mardi 29 novembre 2011

CAN ATILLA: Live (2003)

'' Can Atilla's Live is an album where the influences of Tangerine Dream, Jean Michel Jarre and Vangelis merge marvellously...''

1 Torchlight 5:55
2 Arpeggiator 5:24
3 Underwater Moonlight 2:37
4 Dark Velvet 4:15
5 Whiteout 14:53
6 Marco Polo 6:00
7 Winterland 5:36
8 Dream Recorder 6:26
9 Abyss 4:08
10 Leonardo 8:43


Can Atilla’s Live is among the first CD’s of EM whom I chronicled. It was in 2003 and back then I took the decision to help at my best in the discovering the fascinating musical world of EM to my circle of acquaintances. This album had attracted me a lot, both by the great versatility of rhythms and by its furious structures where beautiful and enchanting melodies irradiated our ears on compositions which were similar to those of Tangerine DreamJean Michel Jarre and Vangelis; artists who are in the heart of the Turkish multi-instrumentalist influences. Thus here is one of my first chronicles rewrite and adapted to my current writing.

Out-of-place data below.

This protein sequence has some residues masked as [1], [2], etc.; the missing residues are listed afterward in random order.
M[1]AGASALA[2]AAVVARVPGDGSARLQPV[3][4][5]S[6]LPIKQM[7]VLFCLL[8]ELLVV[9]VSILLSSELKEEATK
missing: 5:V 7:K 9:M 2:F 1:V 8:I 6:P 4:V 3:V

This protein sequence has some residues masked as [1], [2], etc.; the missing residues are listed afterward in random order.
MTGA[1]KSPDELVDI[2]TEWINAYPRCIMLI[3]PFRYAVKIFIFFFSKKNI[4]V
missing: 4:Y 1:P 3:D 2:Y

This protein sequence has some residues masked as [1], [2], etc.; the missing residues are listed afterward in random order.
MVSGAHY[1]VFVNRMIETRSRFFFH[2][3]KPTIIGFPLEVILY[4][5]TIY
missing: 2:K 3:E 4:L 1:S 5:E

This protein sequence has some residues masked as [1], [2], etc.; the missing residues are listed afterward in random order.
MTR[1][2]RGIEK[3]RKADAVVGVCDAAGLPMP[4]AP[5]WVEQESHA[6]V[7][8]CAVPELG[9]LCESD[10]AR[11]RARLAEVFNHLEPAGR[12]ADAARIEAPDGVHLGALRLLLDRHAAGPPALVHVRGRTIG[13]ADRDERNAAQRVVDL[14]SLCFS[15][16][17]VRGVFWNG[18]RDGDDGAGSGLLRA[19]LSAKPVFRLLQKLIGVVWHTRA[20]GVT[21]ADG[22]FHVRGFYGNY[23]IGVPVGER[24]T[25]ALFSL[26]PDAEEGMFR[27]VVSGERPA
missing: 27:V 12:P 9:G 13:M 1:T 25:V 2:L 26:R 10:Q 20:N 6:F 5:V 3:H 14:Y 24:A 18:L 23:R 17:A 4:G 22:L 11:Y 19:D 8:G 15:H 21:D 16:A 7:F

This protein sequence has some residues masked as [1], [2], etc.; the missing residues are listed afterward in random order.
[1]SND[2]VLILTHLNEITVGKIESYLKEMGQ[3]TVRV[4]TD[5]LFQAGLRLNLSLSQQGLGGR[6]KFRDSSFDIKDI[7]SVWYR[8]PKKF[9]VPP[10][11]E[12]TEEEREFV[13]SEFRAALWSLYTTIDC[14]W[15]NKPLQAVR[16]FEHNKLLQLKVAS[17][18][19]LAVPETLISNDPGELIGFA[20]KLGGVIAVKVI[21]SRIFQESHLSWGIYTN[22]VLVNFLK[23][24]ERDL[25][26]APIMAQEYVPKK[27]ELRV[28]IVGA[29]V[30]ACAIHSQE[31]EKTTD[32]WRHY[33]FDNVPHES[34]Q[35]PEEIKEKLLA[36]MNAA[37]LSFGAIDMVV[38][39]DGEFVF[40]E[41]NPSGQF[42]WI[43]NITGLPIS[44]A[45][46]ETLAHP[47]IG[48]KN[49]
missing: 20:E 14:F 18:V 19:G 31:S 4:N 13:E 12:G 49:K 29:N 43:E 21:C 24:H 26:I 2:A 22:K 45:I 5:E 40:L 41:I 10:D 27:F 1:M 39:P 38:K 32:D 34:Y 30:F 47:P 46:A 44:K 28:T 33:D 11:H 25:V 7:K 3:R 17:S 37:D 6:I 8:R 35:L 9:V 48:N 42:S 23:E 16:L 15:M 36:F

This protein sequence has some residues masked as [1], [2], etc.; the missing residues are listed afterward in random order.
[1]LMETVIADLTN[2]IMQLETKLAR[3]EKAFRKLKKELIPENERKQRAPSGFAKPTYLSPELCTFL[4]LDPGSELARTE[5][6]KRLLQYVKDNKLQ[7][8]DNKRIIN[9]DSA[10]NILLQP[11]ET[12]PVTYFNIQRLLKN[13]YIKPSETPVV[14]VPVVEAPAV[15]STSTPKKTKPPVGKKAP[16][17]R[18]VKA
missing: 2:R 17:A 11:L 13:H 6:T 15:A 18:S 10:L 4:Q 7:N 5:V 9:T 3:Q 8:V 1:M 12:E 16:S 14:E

"Torchlight" opens with great pomp this Live from Can Atilla. A synth wave is rising and borrows a slightly dramatic tangent while percussions to tones of mist fall down to raise an introductory approach similar to the album Docklands from Jean Michel Jarre. Stimulated by these drum bombardments and by heavy synth riffs which are twinning their strikes, the intro progresses towards a beautiful fluid sequence which waves finely under floating mellotron layers, strange tribal lamentations, sighs murmuring Enter (Oldfield’s The Songs of Distant World) and hybrids synth breaths. In brief, it’s quite a whole sound cocktail before the rhythm becomes demonic with furious sequences skipping of a dislocated rhythmic which cross a spatial battle line to meet solos of a wild guitar à la Zlatko Perica and bind itself to pulsatory percussions, forging a rhythm which explodes between techno and synth-pop with loud boom-boom and circling tssit-tssit. Synth waves à la Jarre still scrutinize the horizon, making the bridge between "Torchlight" and "Arpeggiator" which is sculptured in the undulations of a sequential line and beat up by percussions strikings which forge a bouncy tempo. Other incisive strikings and sequences are grafted in this rhythmic skeleton, pounding a curt and nervous rhythm with a fine ascending tangent on keyboards riffs and chords which are not without recalling the universe of the Dream. It’s violent, hard and melodious. The celestial waves of "Underwater Moonlight" are crisscrossing beneath thunderous sound head lights to run aground in the explosive rhythm of "Dark Velvet" of which the stroboscopic rhythmic approach, which is a little similar to "Arpeggiator", sounds so much as the musical universe of Jarre. Especially with the solos and those now famous hand banging pulled out of The Magnetic Fields era. The soft intro of "Whiteout" calms things down a bit. This long title of 15 minutes is the highlight of Live. But the rhythm starts up again with solid pulsatory percussions which set an energetic and lively structure among which hyperactive and crisscrossed sequences as well as keyboard chords are extirpated out of reminiscences of Tangerine Dream’s 220 Volts, with incursions into more distant spheres of the Dream, in particular with a very nice fluty synth from the Stratosfear years. Unbridled rhythms and ethereal atmospheres are sharing the indecision and paradoxes of "Whiteout" in a magnificent musical canvas where sequences are moulded in the knowledge of Franke and meditative harmonies wake the ashes of Underwater Sunlight. It is very good and beautiful, in the point where we wonder if it’s not a title forgotten in the Dream Roots Collection.